Then today.  The very first sibling rivalry fight.  Note the date.  Evan is 3 and 2 months, Sean is 16 months next week.  I had made pancakes for the boys, but Evan refused to eat his.  Fine, then nothing until lunch.  But I did leave the pancake out because sometimes Evan will eat an hour or two later when he’s actually hungry.  I was upstairs getting dressed when I heard the screaming and crying.  Racing downstairs, I see Evan whining for pancake and Sean crying.  I pick up Sean and asked Evan what happened. 

Evan: “I hit Seanny on the back.”

My jaw dropped. He admitted to hitting.  He’s telling the truth.  He’s actually telling the truth.  Wait.  He hit his brother.  Ok.  Calm down.  What to do?

Me: Why?

Evan: He took my pancake.

What?  The pancake?  The one you didn’t want to eat!  That pancake!  And of course, it’s just like Sean to see food and decide he hungry and he’ll have that.  And I look, and sure enough there’s a pancake on the floor with two baby bites.  Ok.  Think.

So I sit on the stair and motion Evan over. 

Me: I bet that made you upset.  But did hitting Sean get your pancake back? (Evan shakes his head.  Sean skirms out of my lap and walks away.)  I think next time Sean takes something that is yours you tell Mommy.  Sean’s too little to know it was your pancake.  He thought you weren’t going to eat it.  Next time say: Mommy, Sean took my pancake.  Can you say that?  (Evan repeats.  Sean comes back and wiggles his way to sit in between us.)  Look, Sean loves you.  He wants to sit by you.  Can you tell him you’re sorry for hitting him?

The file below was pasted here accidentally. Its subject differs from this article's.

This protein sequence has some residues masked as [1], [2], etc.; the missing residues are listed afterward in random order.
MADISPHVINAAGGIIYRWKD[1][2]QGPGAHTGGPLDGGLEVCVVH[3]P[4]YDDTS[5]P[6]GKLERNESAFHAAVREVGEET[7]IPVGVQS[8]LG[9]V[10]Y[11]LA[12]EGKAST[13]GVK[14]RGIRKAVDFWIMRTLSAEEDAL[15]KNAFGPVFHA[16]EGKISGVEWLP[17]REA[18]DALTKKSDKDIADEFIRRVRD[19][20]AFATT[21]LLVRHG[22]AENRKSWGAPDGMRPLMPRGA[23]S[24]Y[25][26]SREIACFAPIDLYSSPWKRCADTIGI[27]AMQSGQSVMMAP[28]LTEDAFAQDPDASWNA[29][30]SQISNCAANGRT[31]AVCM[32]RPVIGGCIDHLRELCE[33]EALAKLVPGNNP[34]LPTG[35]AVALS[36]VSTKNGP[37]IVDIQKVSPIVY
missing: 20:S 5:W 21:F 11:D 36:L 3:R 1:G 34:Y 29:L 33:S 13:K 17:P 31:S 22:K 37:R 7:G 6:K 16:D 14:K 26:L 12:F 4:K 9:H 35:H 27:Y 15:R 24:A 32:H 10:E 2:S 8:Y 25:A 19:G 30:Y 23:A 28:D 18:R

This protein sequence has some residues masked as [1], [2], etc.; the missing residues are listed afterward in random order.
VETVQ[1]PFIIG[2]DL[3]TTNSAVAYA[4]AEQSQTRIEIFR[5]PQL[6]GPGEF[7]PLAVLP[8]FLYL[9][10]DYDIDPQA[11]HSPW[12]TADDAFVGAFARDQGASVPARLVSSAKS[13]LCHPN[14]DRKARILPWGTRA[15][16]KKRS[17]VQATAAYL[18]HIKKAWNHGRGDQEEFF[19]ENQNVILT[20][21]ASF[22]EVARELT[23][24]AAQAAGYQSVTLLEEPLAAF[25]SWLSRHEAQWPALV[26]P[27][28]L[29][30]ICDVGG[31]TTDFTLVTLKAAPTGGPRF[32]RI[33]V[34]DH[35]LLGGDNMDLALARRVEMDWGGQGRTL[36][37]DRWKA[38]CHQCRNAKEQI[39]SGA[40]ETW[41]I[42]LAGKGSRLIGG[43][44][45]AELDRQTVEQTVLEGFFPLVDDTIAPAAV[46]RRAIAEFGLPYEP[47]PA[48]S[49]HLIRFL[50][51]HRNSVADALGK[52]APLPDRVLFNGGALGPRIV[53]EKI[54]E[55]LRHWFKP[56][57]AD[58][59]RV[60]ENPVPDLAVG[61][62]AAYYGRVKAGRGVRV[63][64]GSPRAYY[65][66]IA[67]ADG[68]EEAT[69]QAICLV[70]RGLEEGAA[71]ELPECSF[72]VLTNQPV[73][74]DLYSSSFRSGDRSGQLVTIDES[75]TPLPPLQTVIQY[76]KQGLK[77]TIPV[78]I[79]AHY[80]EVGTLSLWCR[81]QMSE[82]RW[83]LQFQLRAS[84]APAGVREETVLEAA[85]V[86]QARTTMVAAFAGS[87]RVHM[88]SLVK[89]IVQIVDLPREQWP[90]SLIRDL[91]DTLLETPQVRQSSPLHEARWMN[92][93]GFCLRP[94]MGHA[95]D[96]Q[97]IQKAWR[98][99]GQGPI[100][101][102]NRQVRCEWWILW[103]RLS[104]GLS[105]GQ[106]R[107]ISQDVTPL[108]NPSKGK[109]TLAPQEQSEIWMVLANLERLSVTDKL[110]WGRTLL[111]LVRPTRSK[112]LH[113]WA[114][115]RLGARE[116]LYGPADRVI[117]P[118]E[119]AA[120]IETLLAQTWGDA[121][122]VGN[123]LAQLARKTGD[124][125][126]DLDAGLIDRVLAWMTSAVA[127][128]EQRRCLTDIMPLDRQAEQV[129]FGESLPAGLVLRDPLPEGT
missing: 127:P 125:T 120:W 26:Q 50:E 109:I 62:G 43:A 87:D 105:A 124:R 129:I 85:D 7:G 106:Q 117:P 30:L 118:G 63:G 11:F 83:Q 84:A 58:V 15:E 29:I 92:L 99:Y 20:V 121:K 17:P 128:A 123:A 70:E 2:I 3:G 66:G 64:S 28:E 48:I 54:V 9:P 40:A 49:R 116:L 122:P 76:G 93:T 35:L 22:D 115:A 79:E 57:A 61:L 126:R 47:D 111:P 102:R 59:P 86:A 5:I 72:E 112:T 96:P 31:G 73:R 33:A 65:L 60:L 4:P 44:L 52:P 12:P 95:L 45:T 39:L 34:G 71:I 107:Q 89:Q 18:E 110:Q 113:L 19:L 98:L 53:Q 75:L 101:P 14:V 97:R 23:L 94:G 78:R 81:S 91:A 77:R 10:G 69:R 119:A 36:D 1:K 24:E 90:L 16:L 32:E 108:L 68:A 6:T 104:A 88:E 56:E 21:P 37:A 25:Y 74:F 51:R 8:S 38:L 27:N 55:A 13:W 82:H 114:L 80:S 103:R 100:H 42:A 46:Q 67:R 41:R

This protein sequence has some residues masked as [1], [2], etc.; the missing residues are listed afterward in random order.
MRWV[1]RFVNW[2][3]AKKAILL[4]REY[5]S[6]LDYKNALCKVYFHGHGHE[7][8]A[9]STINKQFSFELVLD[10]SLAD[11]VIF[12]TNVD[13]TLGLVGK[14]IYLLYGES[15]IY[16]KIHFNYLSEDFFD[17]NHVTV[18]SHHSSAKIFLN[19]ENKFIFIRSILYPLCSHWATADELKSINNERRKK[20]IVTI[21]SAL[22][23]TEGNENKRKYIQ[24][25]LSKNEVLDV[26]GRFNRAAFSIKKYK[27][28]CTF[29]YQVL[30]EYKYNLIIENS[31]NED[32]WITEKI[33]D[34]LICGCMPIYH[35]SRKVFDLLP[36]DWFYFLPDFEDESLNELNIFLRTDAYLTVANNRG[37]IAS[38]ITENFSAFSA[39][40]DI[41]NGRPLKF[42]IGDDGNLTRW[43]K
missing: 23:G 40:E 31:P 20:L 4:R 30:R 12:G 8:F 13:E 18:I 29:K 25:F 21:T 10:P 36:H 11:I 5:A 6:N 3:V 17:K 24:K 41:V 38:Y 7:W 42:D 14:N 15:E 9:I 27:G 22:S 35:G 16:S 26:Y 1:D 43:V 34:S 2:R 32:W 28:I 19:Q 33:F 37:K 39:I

Evan: Sorry, Seanny.

Me: Now I’m proud that you told the truth.  That makes Mommy very happy.  But we can’t hit Seanny.  Now give me a hug.

Evan: (hugging me.) Daddy tells me the truth.

Me: Yes, he does.  Now do you want another pancake?

Evan: No.  I want a waffle.


So it goes on.  As it is I just was summoned by a toddler who told me he can’t sleep because his bed is too hot. (Sorry, Dad, for all the times I used that.)  I took him back to his room, turned on his fan, turned over his pillow, and laid him back down.  And really, I guess I should be lucky that the boys waited THIS long.  Tim and I began the moment he crawled and took my pacifier away as I sat watching tv.  He didn’t even use a pacifier!  So this is family, wills trying to conquer one another and get what they want.  And it’s up to me to make sure things run as smoothly as possible.

Note: As I was putting the tags in, Evan is up again.  He can’t sleep because Seanny is snoring.  Sean does snore, but he’s a baby.  It isn’t loud.  They’re not in the same room.  And Evan has his fan on.  Nice try.  Try sleeping with your dad.  He shakes the whole house.